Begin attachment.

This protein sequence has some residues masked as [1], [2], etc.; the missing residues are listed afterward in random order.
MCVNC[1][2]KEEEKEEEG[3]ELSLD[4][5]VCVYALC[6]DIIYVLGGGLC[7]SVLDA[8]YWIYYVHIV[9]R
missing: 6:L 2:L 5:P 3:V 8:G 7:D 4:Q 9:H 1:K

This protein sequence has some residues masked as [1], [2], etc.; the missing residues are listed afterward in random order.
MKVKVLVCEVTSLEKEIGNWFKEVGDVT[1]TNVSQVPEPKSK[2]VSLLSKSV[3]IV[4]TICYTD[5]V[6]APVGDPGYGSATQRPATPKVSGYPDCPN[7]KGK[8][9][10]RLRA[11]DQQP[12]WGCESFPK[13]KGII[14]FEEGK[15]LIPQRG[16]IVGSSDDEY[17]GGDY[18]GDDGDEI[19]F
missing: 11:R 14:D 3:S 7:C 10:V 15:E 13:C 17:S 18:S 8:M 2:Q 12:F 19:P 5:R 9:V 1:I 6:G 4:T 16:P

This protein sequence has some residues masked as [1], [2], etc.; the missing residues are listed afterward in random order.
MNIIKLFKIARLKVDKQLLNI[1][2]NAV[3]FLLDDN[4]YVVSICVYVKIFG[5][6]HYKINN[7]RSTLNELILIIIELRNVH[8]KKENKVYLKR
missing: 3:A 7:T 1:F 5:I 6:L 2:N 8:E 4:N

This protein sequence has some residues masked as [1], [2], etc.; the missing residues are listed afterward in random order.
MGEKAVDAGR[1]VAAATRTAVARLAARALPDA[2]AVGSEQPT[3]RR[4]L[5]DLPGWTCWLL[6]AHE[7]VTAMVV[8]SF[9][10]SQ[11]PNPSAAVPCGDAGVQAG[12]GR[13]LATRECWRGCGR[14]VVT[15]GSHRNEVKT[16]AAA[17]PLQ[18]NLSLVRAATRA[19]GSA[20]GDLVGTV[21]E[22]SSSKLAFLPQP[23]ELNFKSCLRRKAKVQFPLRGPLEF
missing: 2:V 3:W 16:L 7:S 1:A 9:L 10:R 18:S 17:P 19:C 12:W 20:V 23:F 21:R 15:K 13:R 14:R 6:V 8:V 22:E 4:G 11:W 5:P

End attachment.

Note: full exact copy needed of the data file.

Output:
This protein sequence has some residues masked as [1], [2], etc.; the missing residues are listed afterward in random order.
MCVNC[1][2]KEEEKEEEG[3]ELSLD[4][5]VCVYALC[6]DIIYVLGGGLC[7]SVLDA[8]YWIYYVHIV[9]R
missing: 6:L 2:L 5:P 3:V 8:G 7:D 4:Q 9:H 1:K

This protein sequence has some residues masked as [1], [2], etc.; the missing residues are listed afterward in random order.
MKVKVLVCEVTSLEKEIGNWFKEVGDVT[1]TNVSQVPEPKSK[2]VSLLSKSV[3]IV[4]TICYTD[5]V[6]APVGDPGYGSATQRPATPKVSGYPDCPN[7]KGK[8][9][10]RLRA[11]DQQP[12]WGCESFPK[13]KGII[14]FEEGK[15]LIPQRG[16]IVGSSDDEY[17]GGDY[18]GDDGDEI[19]F
missing: 11:R 14:D 3:S 7:C 10:V 15:E 13:C 17:S 18:S 8:M 2:Q 12:F 19:P 5:R 9:V 1:I 6:G 4:T 16:P

This protein sequence has some residues masked as [1], [2], etc.; the missing residues are listed afterward in random order.
MNIIKLFKIARLKVDKQLLNI[1][2]NAV[3]FLLDDN[4]YVVSICVYVKIFG[5][6]HYKINN[7]RSTLNELILIIIELRNVH[8]KKENKVYLKR
missing: 3:A 7:T 1:F 5:I 6:L 2:N 8:E 4:N

This protein sequence has some residues masked as [1], [2], etc.; the missing residues are listed afterward in random order.
MGEKAVDAGR[1]VAAATRTAVARLAARALPDA[2]AVGSEQPT[3]RR[4]L[5]DLPGWTCWLL[6]AHE[7]VTAMVV[8]SF[9][10]SQ[11]PNPSAAVPCGDAGVQAG[12]GR[13]LATRECWRGCGR[14]VVT[15]GSHRNEVKT[16]AAA[17]PLQ[18]NLSLVRAATRA[19]GSA[20]GDLVGTV[21]E[22]SSSKLAFLPQP[23]ELNFKSCLRRKAKVQFPLRGPLEF
missing: 2:V 3:W 16:L 7:S 1:A 9:L 10:R 18:S 17:P 19:C 12:W 20:V 23:F 21:R 15:K 13:R 14:R 6:V 8:V 22:E 4:G 11:W 5:P